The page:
Beyond simulation: get trained in these £150,000 replicas! The Warsash Maritime Academy in Southampton has pulled out all the stops in a bid to give students a more realistic experience in ship handling. Students are being trained on miniature models of ships that sail in a lake at the facility; all the models have engines and steering and closely follow the characteristics of the ships they are meant to mimic. In the idyllic setting at the Academy, officers awaiting their first command, experienced Masters and would be pilots alike learn ship handling on board these prototypes. The training is intensive and equips students to deal with worst case scenarios. Some conditions are simulated by trainers; for example, the engine on the models can be remotely tripped, creating conditions akin to that of an engine breakdown. This unique course, the only one of its kind in Britain, is attracting students from as far away as Brazil and Canada, and is booked up to 2010. Trainees claim that considerable skill is required to handle these models; Canadian Matt Sicard says, 'The boats might look like the sort of things your kids play with in the bath, but they are very hard to control”.

Bangladesh panel recommends direct Dhaka to Kolkata passenger service in an attempt to boost trade and tourism. The move follows direct bus and train service resumption between the two neighbouring countries, and will strengthen trade relations in the region. Local companies in Kolkata are enthusiastic about this opportunity, which will undoubtedly give a fillip to their bottom lines in these testing times. There is considerable tourist traffic between the two countries, and shipping companies are thrilled that they may now get a substantial chunk of it.

Mr. Sarkar, Manager of Blacker & Co Pvt Ltd, says he expects passenger traffic to pick up in time. “This will immensely benefit shipping companies like ours. This is because we are unable to charter our ships on long routes due to high operating costs. However, the Dhaka Kolkata route being comparatively shorter will be cost effective,” he said. Others point to the fact that the sea route may well be the preferred one for many ecological tourists since it would pass the Sunderbans.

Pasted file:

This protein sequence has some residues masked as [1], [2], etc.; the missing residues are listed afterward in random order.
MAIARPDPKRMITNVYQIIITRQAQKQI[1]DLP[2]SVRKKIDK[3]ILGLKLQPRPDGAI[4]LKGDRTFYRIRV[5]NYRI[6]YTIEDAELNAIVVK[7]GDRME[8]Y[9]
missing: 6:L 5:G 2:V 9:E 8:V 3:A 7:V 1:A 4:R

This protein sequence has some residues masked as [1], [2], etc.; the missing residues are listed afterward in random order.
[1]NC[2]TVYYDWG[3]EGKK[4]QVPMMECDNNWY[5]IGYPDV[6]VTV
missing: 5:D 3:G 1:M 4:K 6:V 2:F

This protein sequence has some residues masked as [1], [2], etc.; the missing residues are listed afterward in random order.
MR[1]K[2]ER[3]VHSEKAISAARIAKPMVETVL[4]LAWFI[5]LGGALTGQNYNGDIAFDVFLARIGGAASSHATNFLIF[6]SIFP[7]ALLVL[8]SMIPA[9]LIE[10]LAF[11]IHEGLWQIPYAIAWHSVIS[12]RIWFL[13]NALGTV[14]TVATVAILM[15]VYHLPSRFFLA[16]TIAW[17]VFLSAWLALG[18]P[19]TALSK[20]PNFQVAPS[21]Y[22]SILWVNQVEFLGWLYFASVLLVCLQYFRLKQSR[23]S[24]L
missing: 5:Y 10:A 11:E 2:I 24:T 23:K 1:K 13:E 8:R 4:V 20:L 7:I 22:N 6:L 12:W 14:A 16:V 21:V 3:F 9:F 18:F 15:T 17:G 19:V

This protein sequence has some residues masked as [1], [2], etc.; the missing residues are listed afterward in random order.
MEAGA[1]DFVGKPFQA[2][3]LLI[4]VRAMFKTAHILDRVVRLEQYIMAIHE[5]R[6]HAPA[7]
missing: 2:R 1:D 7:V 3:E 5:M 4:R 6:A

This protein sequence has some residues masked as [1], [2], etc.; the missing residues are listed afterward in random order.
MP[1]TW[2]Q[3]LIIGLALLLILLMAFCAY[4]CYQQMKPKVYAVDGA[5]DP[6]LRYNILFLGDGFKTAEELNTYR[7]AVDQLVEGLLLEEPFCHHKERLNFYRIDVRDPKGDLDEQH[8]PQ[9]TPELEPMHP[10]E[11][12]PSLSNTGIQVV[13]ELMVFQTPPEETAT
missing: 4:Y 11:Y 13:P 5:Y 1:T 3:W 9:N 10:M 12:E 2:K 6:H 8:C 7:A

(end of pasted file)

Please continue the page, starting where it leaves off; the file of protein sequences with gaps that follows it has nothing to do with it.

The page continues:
Directorate General of Shipping says refiners cannot hire foreign ships longer term, reports Livemint. At present, foreign ships can be hired by domestic firms only when Indian ships are not available. The longstanding demand of the PSU oil companies, amongst others, was to enable them to hire foreign ships longer term, so that they could control costs and counter volatility in rates. PSU’s like Bharat Petroleum, Indian Oil Corporation Ltd and Hindustan Petroleum Corporation Ltd have been pushing this since at least last year, when they approached the DGS for the requested change, claiming that higher costs and the volatility in freight rates were an unnecessary drain on their finances. Domestic shipping companies obviously opposed this move: they claimed that a possible regulatory ruling against them would be impossible to survive given the present state of the business. Divya Shipping’s Mr. Shiryan now says, “The DGS’s move has brought relief to the shipping companies in India who are slowly recovering the losses that they had incurred over the past few months. If oil refining companies are given the right to hire foreign ships for a longer period of time, it would enable them to extend their contracts with foreign vessel companies, effectively leading to loss of crude oil transporting consignments for local ship operators.” Other shipping companies continue to demand more policies from the DGS that protect domestic companies, including in other trades. They have INSA’s support in this endeavour.



Saturday, 13 June 2009

Maritime Security: Are we ready?

Half a year after the Mumbai attacks, worrying signs.

MUMBAI, June 2: Arms and explosives were smuggled in by sea and used in the 1993 Mumbai attacks. In 2008, terrorists came in using a similar route. Now, more than six months after Mumbai was attacked, analysts are dismayed that the country is still beefing up security measures to enhance coastal security, and that foolproof security systems are far from being in place. Police officials across the country, however, continue to say that they have their ducks in a row now, and are well prepared to counter any threat.

Many disagree, pointing out that China’s quiet offensive in the Indian Ocean, Chinese and Pakistani links and the continued threat from foreign terrorism need tougher and speedier actions. India is in a dangerous neighbourhood today, and is facing direct or indirect threats from China, Nepal, Myanmar, Bangladesh, Pakistan and Sri Lanka. In this regard, recent newspaper reports suggesting that as many as 400 lower level LTTE militants may have infiltrated into India as refugees are worrisome.